A common theme from the last few weeks of news articles and essays and reading points to the issue of loneliness as a real fruit of our modern era. I suppose we’ve known this since the release of Bowling Alone, at least. But loneliness has its many facets, makes appearances in surprising ways at every stage of life.
The folks over at Comment Magazine are putting together a summer issue dealing with loneliness and social isolation. They’ve already posted this editorial from James K. A. Smith and this essay from Wesley Hill about loneliness and celibacy. It is good to see difficult things addressed well.
Henri Nouwen also has something to say about loneliness in his collected writings on Spiritual Direction. From the chapter on “Who Will Answer My Questions?” Nouwen writes
To live the questions requires that you first look within yourself, trusting that God is present and at work within you. This is a very difficult task, because in our world we are constantly pulled away from our innermost self and encouraged to look for answers outside of ourselves. If you are a lonely person, you have no inner rest to ask, wait, and listen. You crave people in the hope that another will bring you answers. You want them here and now. But by first embracing solitude in God’s presence, you can pay attention to your inner, clamoring self before looking to others for community and accountability. This has nothing to do with egocentrism or unhealthy introspection because, in the words of Rainer Maria Rilke’s advice to a young poet, “what is going on in your innermost being is worthy of your whole love.”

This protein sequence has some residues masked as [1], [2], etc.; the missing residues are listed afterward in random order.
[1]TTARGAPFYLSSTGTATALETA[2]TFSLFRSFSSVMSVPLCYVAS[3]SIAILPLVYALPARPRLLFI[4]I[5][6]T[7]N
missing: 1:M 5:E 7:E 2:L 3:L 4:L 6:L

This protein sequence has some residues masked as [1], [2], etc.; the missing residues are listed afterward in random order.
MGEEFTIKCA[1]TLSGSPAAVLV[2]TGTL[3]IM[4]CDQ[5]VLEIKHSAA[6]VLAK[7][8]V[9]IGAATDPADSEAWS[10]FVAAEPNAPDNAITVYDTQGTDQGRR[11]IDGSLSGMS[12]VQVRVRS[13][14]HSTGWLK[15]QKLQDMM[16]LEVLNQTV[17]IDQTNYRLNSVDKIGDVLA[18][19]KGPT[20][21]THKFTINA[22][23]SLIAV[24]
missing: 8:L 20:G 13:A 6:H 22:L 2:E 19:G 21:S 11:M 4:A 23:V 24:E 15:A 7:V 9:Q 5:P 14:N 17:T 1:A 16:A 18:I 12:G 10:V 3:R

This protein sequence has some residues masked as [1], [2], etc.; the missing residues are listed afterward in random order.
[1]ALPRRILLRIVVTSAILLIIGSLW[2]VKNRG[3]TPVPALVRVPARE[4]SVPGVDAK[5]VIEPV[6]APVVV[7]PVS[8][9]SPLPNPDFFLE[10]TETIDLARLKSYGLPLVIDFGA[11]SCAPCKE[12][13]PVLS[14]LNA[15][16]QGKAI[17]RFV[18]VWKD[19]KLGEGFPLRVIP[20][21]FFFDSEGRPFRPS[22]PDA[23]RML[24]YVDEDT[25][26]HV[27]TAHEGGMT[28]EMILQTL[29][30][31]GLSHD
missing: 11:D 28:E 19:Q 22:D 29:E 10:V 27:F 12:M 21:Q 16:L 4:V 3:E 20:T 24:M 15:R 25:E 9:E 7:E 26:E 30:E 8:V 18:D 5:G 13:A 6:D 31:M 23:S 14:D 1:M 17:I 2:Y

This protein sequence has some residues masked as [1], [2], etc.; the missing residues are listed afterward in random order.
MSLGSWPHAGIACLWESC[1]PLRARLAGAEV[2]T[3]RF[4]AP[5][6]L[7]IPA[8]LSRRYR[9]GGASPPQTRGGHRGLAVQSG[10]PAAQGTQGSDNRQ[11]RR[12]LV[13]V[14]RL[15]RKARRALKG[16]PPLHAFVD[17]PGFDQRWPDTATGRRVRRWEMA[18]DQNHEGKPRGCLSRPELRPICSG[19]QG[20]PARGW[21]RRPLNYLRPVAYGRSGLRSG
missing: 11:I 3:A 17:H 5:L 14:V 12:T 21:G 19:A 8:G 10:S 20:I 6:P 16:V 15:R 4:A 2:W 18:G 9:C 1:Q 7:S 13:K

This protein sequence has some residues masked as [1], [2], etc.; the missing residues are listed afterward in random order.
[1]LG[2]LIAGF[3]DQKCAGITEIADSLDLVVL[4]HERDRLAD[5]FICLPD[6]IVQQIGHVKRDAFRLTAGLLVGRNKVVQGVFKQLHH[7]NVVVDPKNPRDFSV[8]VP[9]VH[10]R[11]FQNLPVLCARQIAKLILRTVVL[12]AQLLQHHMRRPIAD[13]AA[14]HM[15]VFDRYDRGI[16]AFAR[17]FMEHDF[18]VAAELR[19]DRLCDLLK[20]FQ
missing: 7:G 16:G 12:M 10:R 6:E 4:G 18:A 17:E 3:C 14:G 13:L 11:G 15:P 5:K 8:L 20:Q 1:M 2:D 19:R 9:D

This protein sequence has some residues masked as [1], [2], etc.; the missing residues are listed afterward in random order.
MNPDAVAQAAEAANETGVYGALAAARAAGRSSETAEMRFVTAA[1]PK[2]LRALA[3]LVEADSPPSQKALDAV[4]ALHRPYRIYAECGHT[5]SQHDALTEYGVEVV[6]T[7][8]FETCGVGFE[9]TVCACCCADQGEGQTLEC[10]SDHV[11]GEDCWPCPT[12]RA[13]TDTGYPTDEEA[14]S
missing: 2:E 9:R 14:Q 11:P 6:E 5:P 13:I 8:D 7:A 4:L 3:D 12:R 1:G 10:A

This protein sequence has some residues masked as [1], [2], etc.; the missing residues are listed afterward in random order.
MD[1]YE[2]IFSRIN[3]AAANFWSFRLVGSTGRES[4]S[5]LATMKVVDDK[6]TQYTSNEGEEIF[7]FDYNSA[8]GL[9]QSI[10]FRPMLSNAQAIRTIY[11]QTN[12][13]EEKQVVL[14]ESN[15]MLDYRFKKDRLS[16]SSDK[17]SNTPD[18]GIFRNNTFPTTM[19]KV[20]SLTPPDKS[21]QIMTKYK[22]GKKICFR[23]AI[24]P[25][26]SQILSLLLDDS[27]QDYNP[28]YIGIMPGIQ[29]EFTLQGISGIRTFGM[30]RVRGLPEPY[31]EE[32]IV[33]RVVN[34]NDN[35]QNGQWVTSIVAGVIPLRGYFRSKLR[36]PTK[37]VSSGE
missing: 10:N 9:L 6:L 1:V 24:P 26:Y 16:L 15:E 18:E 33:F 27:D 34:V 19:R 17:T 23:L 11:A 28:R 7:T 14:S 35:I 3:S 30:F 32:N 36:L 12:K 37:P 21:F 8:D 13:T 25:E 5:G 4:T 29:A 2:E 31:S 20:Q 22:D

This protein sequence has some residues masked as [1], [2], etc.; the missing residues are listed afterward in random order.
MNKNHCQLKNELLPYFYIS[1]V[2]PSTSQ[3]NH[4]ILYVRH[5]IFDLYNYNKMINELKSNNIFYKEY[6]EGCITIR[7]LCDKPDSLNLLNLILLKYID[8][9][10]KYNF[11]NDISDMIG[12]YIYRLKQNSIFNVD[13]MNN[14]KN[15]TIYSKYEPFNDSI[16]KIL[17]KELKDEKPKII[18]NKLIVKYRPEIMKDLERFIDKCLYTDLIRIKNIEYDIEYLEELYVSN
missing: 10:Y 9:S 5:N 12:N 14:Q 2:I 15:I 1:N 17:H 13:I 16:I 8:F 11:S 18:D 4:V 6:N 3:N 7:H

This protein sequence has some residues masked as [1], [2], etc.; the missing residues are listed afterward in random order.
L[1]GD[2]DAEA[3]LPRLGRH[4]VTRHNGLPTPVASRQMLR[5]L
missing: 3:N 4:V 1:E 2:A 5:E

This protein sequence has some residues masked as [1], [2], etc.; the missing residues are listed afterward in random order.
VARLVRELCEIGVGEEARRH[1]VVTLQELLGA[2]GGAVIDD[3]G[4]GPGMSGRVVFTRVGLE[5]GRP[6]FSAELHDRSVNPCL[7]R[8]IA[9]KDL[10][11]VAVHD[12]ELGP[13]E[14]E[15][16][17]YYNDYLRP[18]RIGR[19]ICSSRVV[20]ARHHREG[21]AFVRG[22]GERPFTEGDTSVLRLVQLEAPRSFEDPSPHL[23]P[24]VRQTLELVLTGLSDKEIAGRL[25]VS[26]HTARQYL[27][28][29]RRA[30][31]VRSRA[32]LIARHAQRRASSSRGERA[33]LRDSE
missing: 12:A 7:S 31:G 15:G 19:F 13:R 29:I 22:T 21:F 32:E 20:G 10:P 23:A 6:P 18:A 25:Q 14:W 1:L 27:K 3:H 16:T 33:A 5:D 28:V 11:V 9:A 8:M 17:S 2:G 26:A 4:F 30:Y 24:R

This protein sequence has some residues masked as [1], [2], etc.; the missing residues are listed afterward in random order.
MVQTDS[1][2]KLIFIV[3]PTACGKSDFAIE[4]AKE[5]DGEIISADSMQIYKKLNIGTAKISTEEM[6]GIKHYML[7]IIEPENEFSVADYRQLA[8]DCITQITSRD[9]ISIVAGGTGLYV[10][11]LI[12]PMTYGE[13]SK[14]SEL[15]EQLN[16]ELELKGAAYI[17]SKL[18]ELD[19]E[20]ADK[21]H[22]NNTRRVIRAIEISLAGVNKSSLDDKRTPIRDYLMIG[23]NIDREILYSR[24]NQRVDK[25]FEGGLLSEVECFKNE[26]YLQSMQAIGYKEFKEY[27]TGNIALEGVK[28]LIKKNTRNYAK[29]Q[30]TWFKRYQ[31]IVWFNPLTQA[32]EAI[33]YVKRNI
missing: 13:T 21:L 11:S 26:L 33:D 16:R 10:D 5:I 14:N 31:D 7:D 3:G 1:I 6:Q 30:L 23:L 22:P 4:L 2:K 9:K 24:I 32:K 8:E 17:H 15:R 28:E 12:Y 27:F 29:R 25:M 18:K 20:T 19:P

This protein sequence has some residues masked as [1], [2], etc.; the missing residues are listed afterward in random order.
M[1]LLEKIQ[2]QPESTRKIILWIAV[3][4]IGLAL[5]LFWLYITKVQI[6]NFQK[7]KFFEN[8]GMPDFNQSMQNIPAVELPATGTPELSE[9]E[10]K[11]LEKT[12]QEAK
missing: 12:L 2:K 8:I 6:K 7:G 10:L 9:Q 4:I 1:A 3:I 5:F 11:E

Sobering words, yet true. And they hold out the hope of being some kind of corrective for a society and culture of growing loneliness.
You can learn more about Comment Magazine here.